Cash versus Accrual accounting

We explain the difference and our approach to posting journal entries

Bookkeep's technology is built around Generally Accepted Accounting Principles (GAAP), a set of guidelines put forth by the Financial Accounting Standards Board (FASB).  We maintain this GAAP standard by embedding accrual accounting practices within our automation software.  

Under accrual accounting, revenue is recorded when it is earned and expenses are recorded when they are paid.  This practices helps bookkeepers create an accurate overview of business finances.  Accrual accounting practices are preferred by business owners who wish to better manage debts, taxes, future earnings, and net revenue in real time.  

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The alternative accounting practice (which is not in line with GAAP) is cash-basis accounting.  Cash accounting simply records revenue and expenses at the time when cash is received or paid out.  Despite this being the easier of the two methods, this often distorts financial results given that it only tracks financial activity when money exchanges hands.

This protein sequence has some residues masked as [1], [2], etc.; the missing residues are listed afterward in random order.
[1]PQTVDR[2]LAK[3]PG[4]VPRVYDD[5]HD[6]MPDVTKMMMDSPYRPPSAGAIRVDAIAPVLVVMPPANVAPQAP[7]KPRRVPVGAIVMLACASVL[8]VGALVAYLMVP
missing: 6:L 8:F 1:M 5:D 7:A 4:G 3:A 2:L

One of Bookkeep's core principles is to help businesses make sense of their deposits.  For example, under accrual accounting practices, a deposit is not revenue.  The proper formula for a deposit is as follows:
sales revenue + sales tax + shipping income + gift card liability
- processing fees - loan withholdings
= deposit to your bank

For more information on how Bookkeep can help you make more informed financial decisions, please visit our website and start a free trial today.